Summary: To establish that Paul rebuked Peter for walking not uprightly before the church. When men from James came to Antioch, Peter withdrew and separated himself from eating with the Gentiles, for fear of the circumcision. This same fear exists today, among believers and leaders in the Lord’s church.



3. Paul’s Resolve


1. This is lesson 3, in the sermon-series entitled: “He walked not uprightly.” This sermon deals with an important truth to be heard again by the church, and maybe for the first time the religious world. There may come a time, and today is that time; a man of faith will have to correct his brother's error. This is the situation we find ourselves observing between Peter and Paul. It should be stated: it took tremendous courage to rebuke another, in a public setting. We must applaud Paul for what he did save the church of Christ in Antioch, and the entire world, by fulfilling his apostolic work: "reprove, rebuke, and exhort with all longsuffering and doctrine," 2 Timothy 4:1-3.

2. In this lesson, we will investigate Paul’s resolve in this matter of faith. The beloved apostle Paul understood God's grace and the pattern of conversion for both Jews and Gentiles. He would argue that the Law could save neither Jew nor Gentile; salvation in Christ came through "faith and obedience to the gospel of Christ." Paul would affirm that the Jews must die to law-keeping, and the Gentiles must abandon their idol worship; and God's grace saves both: “through the faith in Christ Jesus," Galatians 2:16; Galatians 3:26-27. Paul will affirm that God imparts salvation unto all men: “By grace through the faith, and not by meritorious works,” Ephesians 2:8-9. With this brief introduction, let’s consider lesson 3, in this sermon-series, Paul’s Resolve, in his rebuke of Peter.



A. Paul’s resolve. He concluded: “But when I saw that they walked not uprightly according to the truth of the gospel, I said unto Peter before them all, If thou, being a Jew, livest after the manner of Gentiles, and not as do the Jews, why compellest thou the Gentiles to live as do the Jews?” Galatians 2:14.

1. The apostle's resolve was to ensure the "unity of the church in Antioch." This was a recurring theme in all of his letters to the saints. He was set for the “defense and confirmation of the gospel, that all saints might be partakers of the grace of God,” Philippians 1:7; Philippians 1:17. Paul wanted God to make known unto them: what is the riches of the glory of this mystery among the Gentiles; which is Christ in them, the hope of glory,” Colossians 1:27-29.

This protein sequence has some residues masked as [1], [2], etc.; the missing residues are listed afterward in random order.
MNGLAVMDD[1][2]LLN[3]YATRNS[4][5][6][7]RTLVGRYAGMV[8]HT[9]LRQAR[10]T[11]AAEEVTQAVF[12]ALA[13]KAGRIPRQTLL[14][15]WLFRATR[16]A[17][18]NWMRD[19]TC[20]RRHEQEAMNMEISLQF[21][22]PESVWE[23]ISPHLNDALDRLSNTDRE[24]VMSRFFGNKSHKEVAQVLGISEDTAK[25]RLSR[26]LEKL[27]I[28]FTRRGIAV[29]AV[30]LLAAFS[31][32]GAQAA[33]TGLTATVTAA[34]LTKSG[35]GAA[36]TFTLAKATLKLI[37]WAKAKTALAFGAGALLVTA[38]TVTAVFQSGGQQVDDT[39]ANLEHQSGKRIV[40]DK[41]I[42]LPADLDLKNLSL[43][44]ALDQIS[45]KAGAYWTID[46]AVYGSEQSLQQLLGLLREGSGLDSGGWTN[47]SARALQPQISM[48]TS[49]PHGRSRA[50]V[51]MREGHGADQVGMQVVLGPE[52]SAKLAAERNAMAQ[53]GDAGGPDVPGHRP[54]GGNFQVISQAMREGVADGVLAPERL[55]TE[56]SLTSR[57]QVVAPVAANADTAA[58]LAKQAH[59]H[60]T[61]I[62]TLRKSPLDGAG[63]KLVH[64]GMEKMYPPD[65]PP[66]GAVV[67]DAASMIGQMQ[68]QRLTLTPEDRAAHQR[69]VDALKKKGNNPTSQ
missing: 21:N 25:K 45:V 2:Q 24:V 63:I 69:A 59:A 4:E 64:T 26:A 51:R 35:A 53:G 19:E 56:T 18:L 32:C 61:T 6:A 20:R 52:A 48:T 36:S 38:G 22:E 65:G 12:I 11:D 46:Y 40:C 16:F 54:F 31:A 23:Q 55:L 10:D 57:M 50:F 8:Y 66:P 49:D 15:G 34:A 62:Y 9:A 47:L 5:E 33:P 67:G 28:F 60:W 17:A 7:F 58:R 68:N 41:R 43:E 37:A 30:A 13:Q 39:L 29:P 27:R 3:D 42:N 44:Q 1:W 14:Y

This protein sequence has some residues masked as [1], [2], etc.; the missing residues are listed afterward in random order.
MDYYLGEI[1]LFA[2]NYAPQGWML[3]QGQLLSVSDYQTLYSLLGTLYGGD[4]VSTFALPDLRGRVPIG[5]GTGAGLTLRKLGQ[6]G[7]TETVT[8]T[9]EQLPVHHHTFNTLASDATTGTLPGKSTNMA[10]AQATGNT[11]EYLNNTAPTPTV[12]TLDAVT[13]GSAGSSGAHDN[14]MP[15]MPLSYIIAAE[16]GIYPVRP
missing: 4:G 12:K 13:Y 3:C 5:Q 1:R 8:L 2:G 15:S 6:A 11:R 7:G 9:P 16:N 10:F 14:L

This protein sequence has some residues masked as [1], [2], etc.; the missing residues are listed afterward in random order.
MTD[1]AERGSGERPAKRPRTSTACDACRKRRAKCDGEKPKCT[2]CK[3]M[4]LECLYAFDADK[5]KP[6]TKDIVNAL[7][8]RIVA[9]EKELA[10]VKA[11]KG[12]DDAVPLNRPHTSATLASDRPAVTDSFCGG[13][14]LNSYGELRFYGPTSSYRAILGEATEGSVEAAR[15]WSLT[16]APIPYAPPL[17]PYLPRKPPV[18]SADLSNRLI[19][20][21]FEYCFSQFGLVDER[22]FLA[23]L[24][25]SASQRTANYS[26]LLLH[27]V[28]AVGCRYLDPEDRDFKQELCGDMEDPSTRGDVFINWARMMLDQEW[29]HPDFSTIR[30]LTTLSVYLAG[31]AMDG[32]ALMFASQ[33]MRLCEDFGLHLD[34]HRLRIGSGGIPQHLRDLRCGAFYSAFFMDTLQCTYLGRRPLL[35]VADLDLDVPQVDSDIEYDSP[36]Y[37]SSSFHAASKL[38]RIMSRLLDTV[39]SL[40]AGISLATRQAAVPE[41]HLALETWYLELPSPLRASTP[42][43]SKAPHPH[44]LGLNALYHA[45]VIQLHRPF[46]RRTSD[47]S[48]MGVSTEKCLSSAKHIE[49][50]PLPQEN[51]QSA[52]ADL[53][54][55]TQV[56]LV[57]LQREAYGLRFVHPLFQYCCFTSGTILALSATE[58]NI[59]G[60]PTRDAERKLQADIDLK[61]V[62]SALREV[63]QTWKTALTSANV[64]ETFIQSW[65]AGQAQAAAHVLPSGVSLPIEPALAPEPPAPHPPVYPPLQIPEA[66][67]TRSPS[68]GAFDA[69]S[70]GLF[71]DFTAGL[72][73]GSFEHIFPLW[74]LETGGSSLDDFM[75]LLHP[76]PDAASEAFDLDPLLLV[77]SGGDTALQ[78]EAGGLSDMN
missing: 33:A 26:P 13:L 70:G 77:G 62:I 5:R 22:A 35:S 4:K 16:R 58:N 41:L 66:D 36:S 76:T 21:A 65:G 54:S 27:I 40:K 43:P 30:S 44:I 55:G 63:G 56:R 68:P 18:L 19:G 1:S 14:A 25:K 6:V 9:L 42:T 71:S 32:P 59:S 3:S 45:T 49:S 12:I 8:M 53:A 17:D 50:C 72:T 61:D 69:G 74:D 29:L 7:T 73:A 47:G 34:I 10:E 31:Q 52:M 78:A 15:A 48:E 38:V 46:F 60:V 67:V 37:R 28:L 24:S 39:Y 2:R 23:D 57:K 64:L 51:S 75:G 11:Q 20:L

2. This unity began in Jerusalem: "And they continued steadfastly in the apostles' doctrine and fellowship, and breaking of bread, and in prayers...And they, continuing daily with one accord in the temple, and breaking bread from house to house, did eat their meat with gladness and singleness of heart. They were praising God and having favor with all the people. And the Lord added to the church daily such as should be saved,” Acts 2:42-47; Acts 4:32-33.

a. Let’s get an understanding of the situation in Jerusalem. This church was made up of Jews and proselytes, Acts 2:5; Acts 2:10.

b. All these saints were converted from the Jewish religion into Christianity. There were no dietary disputes among them; they ate the same foods.

c. However, as the church grew, men and women from other nations were converted to Christ. These members did not follow the kosha diet of the Jews. Their diet consisted of meats and all kinds of seafood prohibited in the Jewish kosha diet.

3. Saints at Antioch. The saints at Antioch had long standings in eating with one another. What must be understood in this offense of Peter and other Jews; was not merely the diet: but their refusal to sit down with each other at the same table. Something more sinister was brewing in Antioch.

a. Recall, the woman at the well's statement to Jesus: "How is it that you are a Jew, asketh drink of me, who is a woman of Samaria? The Jews have no dealings with the Samaritans," John 4:9.

b. Here is the real issue before the church. Do Jews have dealings with Gentiles? Or was there still a "wall of partition between them?” Ephesians 2:11-19.

1) Christ broke down the “wall of separation” between Jews and Gentiles.

2) However, some religious zealots refuse to admit them into the "body of Christ" without these Gentiles "being circumcised and keeping the Law of Moses," Acts 15:1-4.

c. These Gentiles were not considered Christians; because they had not come to Christ by way of circumcision, the law, and customs of Moses. Therefore, to this sect, they were not brethren. This being the case, they refuse to eat with the Gentiles, not only because of their diet but, they were still “publicans and sinners,” in their doctrine, Luke 15:1-2; Matthew 9:11.

d. Conclusion: Were the Gentiles members of the body of Christ? Was faith and obedience to the gospel of Christ, sufficient for their entrance into the church? Were they Christians, “children of God” without circumcision and the law? This was the doctrinal stand that had to be made immediately in Antioch. It required bold and decisive leadership; to dispel this evil being spread by “the men from James.” Paul continued--

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